Why strychnine was an early performance-enhancing drug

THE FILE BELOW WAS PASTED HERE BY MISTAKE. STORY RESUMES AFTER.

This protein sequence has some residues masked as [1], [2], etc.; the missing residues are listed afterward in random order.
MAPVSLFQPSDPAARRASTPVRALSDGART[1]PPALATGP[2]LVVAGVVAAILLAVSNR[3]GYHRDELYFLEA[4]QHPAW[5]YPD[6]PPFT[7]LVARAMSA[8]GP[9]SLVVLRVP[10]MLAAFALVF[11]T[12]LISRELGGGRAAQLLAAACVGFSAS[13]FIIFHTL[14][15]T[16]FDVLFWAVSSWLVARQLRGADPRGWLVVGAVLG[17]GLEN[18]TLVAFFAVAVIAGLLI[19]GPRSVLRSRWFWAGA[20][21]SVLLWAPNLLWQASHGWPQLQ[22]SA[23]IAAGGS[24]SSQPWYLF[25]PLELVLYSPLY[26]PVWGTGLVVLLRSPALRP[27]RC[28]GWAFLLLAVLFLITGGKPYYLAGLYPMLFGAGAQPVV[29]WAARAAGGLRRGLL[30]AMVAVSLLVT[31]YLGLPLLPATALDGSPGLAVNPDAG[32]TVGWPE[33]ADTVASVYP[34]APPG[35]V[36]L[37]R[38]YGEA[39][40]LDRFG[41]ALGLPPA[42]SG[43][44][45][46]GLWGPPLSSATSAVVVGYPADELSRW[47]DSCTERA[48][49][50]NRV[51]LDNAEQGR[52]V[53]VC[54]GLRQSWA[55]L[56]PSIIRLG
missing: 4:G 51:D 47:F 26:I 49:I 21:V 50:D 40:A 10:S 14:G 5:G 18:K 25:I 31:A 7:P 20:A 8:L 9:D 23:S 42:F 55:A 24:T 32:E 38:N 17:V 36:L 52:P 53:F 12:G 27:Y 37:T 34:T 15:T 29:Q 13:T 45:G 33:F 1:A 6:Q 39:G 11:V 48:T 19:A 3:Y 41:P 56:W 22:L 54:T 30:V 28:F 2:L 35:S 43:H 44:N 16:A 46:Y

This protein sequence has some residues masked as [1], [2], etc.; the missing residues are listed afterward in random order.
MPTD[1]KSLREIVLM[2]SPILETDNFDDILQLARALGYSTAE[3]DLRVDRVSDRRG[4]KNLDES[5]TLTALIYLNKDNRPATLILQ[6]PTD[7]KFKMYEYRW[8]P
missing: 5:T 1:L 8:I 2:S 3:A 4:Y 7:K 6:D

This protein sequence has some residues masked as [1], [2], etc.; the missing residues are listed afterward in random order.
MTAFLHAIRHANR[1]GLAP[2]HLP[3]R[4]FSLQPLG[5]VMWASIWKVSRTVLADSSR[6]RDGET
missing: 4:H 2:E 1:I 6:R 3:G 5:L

Which makes it odd that people injected it, or ingested it, well into the 20th century. Then again, you can't argue with results: one scientist in 1917 did notice that rats injected with strychnine navigated mazes faster, but by that time people had already been using it as a pick-me-up for three-quarters of a century. People took it as they would a stronger version of coffee. This makes sense, because strychnine and coffee share some odd habits. Both bind to the glycine receptor, although coffee binds to the adenosine receptor as well. Strychnine doesn't entirely block the receptor and paralyze the nerve — in fact, quite the opposite. Neurotransmitters — the chemicals that bind to the neuron and get it to fire — occur at different levels. Strychnine allows the neuron to fire, and pass signals along, even when neurotransmitter levels are low. It's sort of a hair-trigger for the body.